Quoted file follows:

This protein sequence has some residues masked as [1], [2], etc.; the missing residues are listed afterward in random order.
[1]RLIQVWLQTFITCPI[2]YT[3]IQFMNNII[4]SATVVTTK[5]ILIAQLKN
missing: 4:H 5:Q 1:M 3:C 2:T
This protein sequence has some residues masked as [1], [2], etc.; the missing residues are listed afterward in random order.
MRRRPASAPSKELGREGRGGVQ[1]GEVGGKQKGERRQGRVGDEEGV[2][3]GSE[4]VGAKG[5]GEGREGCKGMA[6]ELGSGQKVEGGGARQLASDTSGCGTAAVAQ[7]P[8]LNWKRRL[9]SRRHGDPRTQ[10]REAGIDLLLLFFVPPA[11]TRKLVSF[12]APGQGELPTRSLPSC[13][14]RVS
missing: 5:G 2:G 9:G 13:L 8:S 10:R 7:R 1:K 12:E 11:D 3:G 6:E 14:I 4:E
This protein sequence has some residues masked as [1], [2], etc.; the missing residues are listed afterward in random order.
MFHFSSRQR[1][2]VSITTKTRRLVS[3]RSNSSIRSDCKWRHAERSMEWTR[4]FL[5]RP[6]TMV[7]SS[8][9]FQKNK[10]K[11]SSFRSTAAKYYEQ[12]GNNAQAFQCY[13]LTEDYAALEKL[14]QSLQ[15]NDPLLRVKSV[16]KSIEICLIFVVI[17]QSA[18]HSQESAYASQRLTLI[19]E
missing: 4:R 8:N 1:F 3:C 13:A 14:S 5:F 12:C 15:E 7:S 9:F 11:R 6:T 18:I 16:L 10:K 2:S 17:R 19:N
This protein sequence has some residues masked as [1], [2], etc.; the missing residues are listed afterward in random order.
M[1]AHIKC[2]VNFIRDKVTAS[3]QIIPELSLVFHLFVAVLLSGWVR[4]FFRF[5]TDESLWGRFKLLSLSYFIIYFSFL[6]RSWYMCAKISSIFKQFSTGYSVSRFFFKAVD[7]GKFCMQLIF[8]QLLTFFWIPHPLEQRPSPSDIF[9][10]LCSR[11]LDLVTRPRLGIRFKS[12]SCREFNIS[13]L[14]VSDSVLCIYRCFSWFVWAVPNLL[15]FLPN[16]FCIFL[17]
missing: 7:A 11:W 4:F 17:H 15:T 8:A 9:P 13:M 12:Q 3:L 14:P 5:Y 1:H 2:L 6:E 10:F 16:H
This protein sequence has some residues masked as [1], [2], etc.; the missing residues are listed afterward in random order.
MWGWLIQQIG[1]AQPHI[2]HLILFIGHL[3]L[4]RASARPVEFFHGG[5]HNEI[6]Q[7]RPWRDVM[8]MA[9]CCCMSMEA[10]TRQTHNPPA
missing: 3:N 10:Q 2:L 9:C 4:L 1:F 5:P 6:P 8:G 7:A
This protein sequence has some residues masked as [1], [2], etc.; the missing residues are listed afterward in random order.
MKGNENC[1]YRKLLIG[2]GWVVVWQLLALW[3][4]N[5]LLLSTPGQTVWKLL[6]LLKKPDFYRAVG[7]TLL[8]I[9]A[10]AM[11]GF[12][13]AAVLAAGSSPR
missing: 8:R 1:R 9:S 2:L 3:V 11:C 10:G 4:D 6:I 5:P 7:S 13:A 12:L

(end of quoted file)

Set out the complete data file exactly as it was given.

This protein sequence has some residues masked as [1], [2], etc.; the missing residues are listed afterward in random order.
[1]RLIQVWLQTFITCPI[2]YT[3]IQFMNNII[4]SATVVTTK[5]ILIAQLKN
missing: 4:H 5:Q 1:M 3:C 2:T
This protein sequence has some residues masked as [1], [2], etc.; the missing residues are listed afterward in random order.
MRRRPASAPSKELGREGRGGVQ[1]GEVGGKQKGERRQGRVGDEEGV[2][3]GSE[4]VGAKG[5]GEGREGCKGMA[6]ELGSGQKVEGGGARQLASDTSGCGTAAVAQ[7]P[8]LNWKRRL[9]SRRHGDPRTQ[10]REAGIDLLLLFFVPPA[11]TRKLVSF[12]APGQGELPTRSLPSC[13][14]RVS
missing: 5:G 2:G 9:G 13:L 8:S 10:R 7:R 1:K 12:E 11:D 3:G 6:E 14:I 4:E
This protein sequence has some residues masked as [1], [2], etc.; the missing residues are listed afterward in random order.
MFHFSSRQR[1][2]VSITTKTRRLVS[3]RSNSSIRSDCKWRHAERSMEWTR[4]FL[5]RP[6]TMV[7]SS[8][9]FQKNK[10]K[11]SSFRSTAAKYYEQ[12]GNNAQAFQCY[13]LTEDYAALEKL[14]QSLQ[15]NDPLLRVKSV[16]KSIEICLIFVVI[17]QSA[18]HSQESAYASQRLTLI[19]E
missing: 4:R 8:N 1:F 3:C 13:A 14:S 5:F 12:C 15:E 7:S 9:F 11:R 6:T 18:I 16:L 10:K 2:S 17:R 19:N
This protein sequence has some residues masked as [1], [2], etc.; the missing residues are listed afterward in random order.
M[1]AHIKC[2]VNFIRDKVTAS[3]QIIPELSLVFHLFVAVLLSGWVR[4]FFRF[5]TDESLWGRFKLLSLSYFIIYFSFL[6]RSWYMCAKISSIFKQFSTGYSVSRFFFKAVD[7]GKFCMQLIF[8]QLLTFFWIPHPLEQRPSPSDIF[9][10]LCSR[11]LDLVTRPRLGIRFKS[12]SCREFNIS[13]L[14]VSDSVLCIYRCFSWFVWAVPNLL[15]FLPN[16]FCIFL[17]
missing: 7:A 11:W 4:F 17:H 15:T 8:A 9:P 13:M 12:Q 3:L 14:P 5:Y 1:H 2:L 6:E 10:F 16:H
This protein sequence has some residues masked as [1], [2], etc.; the missing residues are listed afterward in random order.
MWGWLIQQIG[1]AQPHI[2]HLILFIGHL[3]L[4]RASARPVEFFHGG[5]HNEI[6]Q[7]RPWRDVM[8]MA[9]CCCMSMEA[10]TRQTHNPPA
missing: 3:N 10:Q 2:L 9:C 4:L 1:F 5:P 6:P 8:G 7:A
This protein sequence has some residues masked as [1], [2], etc.; the missing residues are listed afterward in random order.
MKGNENC[1]YRKLLIG[2]GWVVVWQLLALW[3][4]N[5]LLLSTPGQTVWKLL[6]LLKKPDFYRAVG[7]TLL[8]I[9]A[10]AM[11]GF[12][13]AAVLAAGSSPR
missing: 8:R 1:R 9:S 2:L 3:V 11:C 10:G 4:D 6:I 5:P 7:S 13:A 12:L